DRAM prices have plummeted by two digits once again, dropping to the level three years ago. Instead, NAND flash prices rebounded for the first time in two years, kindling a hope for earnings growth of Samsung Electronics and SK Hynix.
Contract prices of DDR4 8 Gb DRAMs mainly used in PCs fell 11.2 percent from a month earlier (US$3.31) to an average of US$2.94, said DRAMExchange, a global market research firm, on July 31. They had dropped for seven consecutive months since the beginning of this year, and were the same as June 2016. Compared to US$8.19 of last September, which was the highest point of last year, they dropped 64 percent.
"DRAM spot prices surged 24 percent on average in July but it was not enough to reverse the trend," the report said. More than 90 percent of total DRAM transactions are based on contract prices, so fixed transaction priced determine the chip price trends.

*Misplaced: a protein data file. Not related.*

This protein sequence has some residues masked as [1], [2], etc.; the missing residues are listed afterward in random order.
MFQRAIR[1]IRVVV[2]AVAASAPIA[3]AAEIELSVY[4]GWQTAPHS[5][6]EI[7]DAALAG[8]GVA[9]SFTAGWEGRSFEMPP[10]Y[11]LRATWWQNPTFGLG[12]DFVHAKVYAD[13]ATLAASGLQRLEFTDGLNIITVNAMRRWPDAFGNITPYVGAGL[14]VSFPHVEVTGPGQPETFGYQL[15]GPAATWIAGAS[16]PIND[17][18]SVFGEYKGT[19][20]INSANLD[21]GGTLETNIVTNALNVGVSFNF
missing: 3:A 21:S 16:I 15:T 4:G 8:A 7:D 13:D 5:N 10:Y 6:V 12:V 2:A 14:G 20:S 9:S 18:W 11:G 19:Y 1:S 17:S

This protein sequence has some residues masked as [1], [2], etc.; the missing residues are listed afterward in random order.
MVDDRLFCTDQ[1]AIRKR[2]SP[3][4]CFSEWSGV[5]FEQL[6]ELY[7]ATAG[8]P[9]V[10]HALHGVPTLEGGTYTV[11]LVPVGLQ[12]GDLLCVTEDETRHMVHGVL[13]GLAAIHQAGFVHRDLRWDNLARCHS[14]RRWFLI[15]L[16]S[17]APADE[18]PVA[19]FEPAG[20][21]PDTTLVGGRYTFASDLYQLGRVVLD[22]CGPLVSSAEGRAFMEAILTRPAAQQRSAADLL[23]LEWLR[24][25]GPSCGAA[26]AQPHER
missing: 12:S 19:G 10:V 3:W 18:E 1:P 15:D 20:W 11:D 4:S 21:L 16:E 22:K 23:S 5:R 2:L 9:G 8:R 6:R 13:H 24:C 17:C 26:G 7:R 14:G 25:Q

On the other hand, 128 Mb multi-level cell (MLC) products, a general purpose NAND flash product used in solid state drives (SSDs) and USB drives, posted an average price of US$4.01, up 2.0 percent from the US$3.93.
Their prices have risen for the first time in two years since August 2017. However, it is still far below US$5.87, the highest price set in August 2017.
Some disruptions in supply caused by a shutdown of Toshiba's NAND flash production line in July contributed to price stability, DRAMExchange said. However, it is difficult to expect a sharp increase in prices, and a stable or gradual upward trend will appear, it added.